Flicking through a collection of Gore Vidal’s writings from the ’60s, I happened upon an essay on Barry Goldwater. This Republican senator, a blow-hard right-winger from Arizona, also provided Hillary Clinton with her first foray into the world of politics – she a proud “Goldwater girl”.
Opposed to federal action on civil rights questions, for a war with the USSR and against trade unionism, Goldwater managed to collect a curious – but fanatic – fringe following. (After-all, we’re talking of the days when there very much was a New Deal consensus, Goldwater then, as he wouldn’t be now, was far out of the mainstream.)
Reflecting on the phenomenon brought Gore to opine on American’s latent totalitarian potential.
I have often thought and written that if the United States were ever to have a Caesar, a true subverter of the state, 1) he would attract to himself all the true-believers, the extremists, the hot-eyed custodians of the Truth; 2) he would oversimplify some difficult but vital issue, putting himself on the side of the majority (as Huey Long did when he proclaimed every man a king and proposed to divvy up the wealth); 3) he would not in the least resemble the folk idea of a dictator. He would not be hysteric like Hitler. Rather, he would be just plain folks, a regular guy, warm and sincere, and while he was amusing us on television storm troopers would gather in the streets.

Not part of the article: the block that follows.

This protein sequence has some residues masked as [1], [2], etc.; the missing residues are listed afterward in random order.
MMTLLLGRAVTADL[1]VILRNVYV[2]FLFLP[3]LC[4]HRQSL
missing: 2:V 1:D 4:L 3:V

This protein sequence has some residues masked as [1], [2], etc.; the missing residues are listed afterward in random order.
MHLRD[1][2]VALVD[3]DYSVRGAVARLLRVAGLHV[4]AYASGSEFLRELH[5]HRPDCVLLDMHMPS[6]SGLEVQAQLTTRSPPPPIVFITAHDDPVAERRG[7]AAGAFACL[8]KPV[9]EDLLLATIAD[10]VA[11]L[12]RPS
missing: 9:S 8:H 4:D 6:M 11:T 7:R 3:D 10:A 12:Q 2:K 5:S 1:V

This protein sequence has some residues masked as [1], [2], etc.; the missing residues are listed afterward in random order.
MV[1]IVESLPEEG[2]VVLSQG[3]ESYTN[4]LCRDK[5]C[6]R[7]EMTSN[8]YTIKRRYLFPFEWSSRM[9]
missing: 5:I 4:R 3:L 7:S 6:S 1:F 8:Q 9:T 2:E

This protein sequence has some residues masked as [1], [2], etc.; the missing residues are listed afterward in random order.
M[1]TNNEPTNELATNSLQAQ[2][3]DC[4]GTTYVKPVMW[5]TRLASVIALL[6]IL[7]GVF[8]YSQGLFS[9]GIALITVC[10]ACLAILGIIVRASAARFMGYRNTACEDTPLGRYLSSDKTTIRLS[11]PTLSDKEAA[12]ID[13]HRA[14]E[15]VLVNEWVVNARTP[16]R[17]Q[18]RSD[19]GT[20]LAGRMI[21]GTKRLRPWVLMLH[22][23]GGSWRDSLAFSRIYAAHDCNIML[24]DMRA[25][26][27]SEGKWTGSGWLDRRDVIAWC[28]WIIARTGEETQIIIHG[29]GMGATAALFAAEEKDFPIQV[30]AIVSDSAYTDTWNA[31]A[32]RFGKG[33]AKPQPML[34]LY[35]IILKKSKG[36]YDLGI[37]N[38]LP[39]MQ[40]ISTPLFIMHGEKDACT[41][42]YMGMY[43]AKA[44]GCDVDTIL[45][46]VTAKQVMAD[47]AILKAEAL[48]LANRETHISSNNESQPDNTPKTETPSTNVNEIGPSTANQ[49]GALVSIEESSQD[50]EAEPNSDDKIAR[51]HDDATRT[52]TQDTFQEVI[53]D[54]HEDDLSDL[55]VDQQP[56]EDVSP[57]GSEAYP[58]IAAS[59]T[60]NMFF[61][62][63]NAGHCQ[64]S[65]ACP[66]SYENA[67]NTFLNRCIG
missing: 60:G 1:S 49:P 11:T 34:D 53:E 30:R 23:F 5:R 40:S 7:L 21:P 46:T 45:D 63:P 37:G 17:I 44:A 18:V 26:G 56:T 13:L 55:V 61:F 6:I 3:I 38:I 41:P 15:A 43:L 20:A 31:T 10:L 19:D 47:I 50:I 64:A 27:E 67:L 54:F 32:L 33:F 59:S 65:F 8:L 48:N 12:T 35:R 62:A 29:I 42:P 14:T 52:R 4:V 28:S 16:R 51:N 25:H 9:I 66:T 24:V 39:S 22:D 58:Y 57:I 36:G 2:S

Ok-ok, Donald Trump may not be the warm and sincere type, but he’s certainly no Fuhrer either (as I have already written about).
From America’s Biographer to one of its unsung philosophers, George Carlin:
When fascism comes to America, it will not be in brown and black shirts. It will not be with jack-boots. It will be Nike sneakers and Smiley shirts.